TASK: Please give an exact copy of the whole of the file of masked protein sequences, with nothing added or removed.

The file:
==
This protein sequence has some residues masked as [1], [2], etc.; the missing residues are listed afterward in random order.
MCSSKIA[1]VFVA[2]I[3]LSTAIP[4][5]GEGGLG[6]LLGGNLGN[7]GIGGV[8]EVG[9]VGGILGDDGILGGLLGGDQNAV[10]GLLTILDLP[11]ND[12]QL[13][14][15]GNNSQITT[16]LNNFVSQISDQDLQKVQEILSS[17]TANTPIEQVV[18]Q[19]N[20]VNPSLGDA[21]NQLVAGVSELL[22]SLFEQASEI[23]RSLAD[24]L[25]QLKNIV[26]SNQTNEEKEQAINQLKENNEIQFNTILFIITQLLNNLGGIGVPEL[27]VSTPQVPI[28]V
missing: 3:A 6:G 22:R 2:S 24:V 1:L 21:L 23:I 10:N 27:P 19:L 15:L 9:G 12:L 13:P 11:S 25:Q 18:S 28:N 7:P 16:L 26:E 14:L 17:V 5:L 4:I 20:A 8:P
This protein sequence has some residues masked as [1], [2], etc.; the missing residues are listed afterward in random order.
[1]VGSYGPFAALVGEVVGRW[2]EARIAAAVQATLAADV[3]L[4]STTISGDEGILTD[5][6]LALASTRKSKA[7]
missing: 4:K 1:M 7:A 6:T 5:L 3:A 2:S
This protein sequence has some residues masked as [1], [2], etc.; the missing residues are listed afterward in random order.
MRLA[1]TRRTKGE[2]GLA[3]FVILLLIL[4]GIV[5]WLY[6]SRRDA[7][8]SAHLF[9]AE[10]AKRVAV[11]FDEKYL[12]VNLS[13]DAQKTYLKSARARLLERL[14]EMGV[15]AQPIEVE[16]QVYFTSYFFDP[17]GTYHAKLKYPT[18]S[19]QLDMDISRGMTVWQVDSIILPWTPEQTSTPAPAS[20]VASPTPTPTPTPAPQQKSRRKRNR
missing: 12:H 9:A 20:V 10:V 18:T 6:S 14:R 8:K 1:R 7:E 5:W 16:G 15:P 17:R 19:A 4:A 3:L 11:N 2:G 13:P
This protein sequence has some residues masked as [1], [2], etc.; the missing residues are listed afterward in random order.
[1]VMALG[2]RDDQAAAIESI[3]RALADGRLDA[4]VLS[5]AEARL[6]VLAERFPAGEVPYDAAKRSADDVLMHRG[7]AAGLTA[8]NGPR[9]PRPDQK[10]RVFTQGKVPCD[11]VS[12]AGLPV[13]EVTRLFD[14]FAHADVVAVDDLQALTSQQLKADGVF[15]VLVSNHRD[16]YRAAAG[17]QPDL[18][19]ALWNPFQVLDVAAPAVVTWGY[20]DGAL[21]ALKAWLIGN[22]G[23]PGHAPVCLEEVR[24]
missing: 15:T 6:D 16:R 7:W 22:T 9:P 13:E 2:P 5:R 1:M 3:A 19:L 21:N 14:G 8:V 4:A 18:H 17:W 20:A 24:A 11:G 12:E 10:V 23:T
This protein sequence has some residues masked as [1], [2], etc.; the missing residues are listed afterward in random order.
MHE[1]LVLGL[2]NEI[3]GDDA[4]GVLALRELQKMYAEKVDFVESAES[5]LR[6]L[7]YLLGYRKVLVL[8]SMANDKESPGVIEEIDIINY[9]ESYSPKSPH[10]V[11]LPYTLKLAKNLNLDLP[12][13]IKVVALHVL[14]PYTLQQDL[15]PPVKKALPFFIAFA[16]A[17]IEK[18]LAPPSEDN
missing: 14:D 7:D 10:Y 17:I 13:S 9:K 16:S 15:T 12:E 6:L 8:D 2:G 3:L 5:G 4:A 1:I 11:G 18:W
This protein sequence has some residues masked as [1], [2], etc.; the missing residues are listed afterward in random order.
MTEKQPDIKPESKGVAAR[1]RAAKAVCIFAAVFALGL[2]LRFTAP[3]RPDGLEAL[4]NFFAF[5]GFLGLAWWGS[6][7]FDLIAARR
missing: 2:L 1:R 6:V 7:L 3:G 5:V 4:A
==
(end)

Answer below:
This protein sequence has some residues masked as [1], [2], etc.; the missing residues are listed afterward in random order.
MCSSKIA[1]VFVA[2]I[3]LSTAIP[4][5]GEGGLG[6]LLGGNLGN[7]GIGGV[8]EVG[9]VGGILGDDGILGGLLGGDQNAV[10]GLLTILDLP[11]ND[12]QL[13][14][15]GNNSQITT[16]LNNFVSQISDQDLQKVQEILSS[17]TANTPIEQVV[18]Q[19]N[20]VNPSLGDA[21]NQLVAGVSELL[22]SLFEQASEI[23]RSLAD[24]L[25]QLKNIV[26]SNQTNEEKEQAINQLKENNEIQFNTILFIITQLLNNLGGIGVPEL[27]VSTPQVPI[28]V
missing: 3:A 6:G 22:R 2:S 24:V 1:L 21:L 23:I 10:N 27:P 19:L 15:L 9:G 12:L 13:P 11:S 25:Q 18:S 28:N 7:P 16:L 26:E 14:L 17:V 5:L 4:I 20:A 8:P
This protein sequence has some residues masked as [1], [2], etc.; the missing residues are listed afterward in random order.
[1]VGSYGPFAALVGEVVGRW[2]EARIAAAVQATLAADV[3]L[4]STTISGDEGILTD[5][6]LALASTRKSKA[7]
missing: 4:K 1:M 7:A 6:T 5:L 3:A 2:S
This protein sequence has some residues masked as [1], [2], etc.; the missing residues are listed afterward in random order.
MRLA[1]TRRTKGE[2]GLA[3]FVILLLIL[4]GIV[5]WLY[6]SRRDA[7][8]SAHLF[9]AE[10]AKRVAV[11]FDEKYL[12]VNLS[13]DAQKTYLKSARARLLERL[14]EMGV[15]AQPIEVE[16]QVYFTSYFFDP[17]GTYHAKLKYPT[18]S[19]QLDMDISRGMTVWQVDSIILPWTPEQTSTPAPAS[20]VASPTPTPTPTPAPQQKSRRKRNR
missing: 12:H 9:A 20:V 10:V 18:T 6:S 14:R 8:K 1:R 7:E 5:W 16:G 15:P 17:R 19:A 4:A 3:L 11:N 2:G 13:P
This protein sequence has some residues masked as [1], [2], etc.; the missing residues are listed afterward in random order.
[1]VMALG[2]RDDQAAAIESI[3]RALADGRLDA[4]VLS[5]AEARL[6]VLAERFPAGEVPYDAAKRSADDVLMHRG[7]AAGLTA[8]NGPR[9]PRPDQK[10]RVFTQGKVPCD[11]VS[12]AGLPV[13]EVTRLFD[14]FAHADVVAVDDLQALTSQQLKADGVF[15]VLVSNHRD[16]YRAAAG[17]QPDL[18][19]ALWNPFQVLDVAAPAVVTWGY[20]DGAL[21]ALKAWLIGN[22]G[23]PGHAPVCLEEVR[24]
missing: 15:T 6:D 16:R 7:W 22:T 9:P 13:E 2:P 5:R 1:M 3:A 19:L 21:N 14:G 8:V 4:A 18:H 17:W 20:A 24:A 11:G 12:E 10:V 23:T
This protein sequence has some residues masked as [1], [2], etc.; the missing residues are listed afterward in random order.
MHE[1]LVLGL[2]NEI[3]GDDA[4]GVLALRELQKMYAEKVDFVESAES[5]LR[6]L[7]YLLGYRKVLVL[8]SMANDKESPGVIEEIDIINY[9]ESYSPKSPH[10]V[11]LPYTLKLAKNLNLDLP[12][13]IKVVALHVL[14]PYTLQQDL[15]PPVKKALPFFIAFA[16]A[17]IEK[18]LAPPSEDN
missing: 14:D 7:D 10:Y 17:I 13:S 9:K 16:S 15:T 12:E 6:L 8:D 2:G 3:L 5:G 4:A 1:I 11:G 18:W
This protein sequence has some residues masked as [1], [2], etc.; the missing residues are listed afterward in random order.
MTEKQPDIKPESKGVAAR[1]RAAKAVCIFAAVFALGL[2]LRFTAP[3]RPDGLEAL[4]NFFAF[5]GFLGLAWWGS[6][7]FDLIAARR
missing: 2:L 1:R 6:V 7:L 3:G 5:V 4:A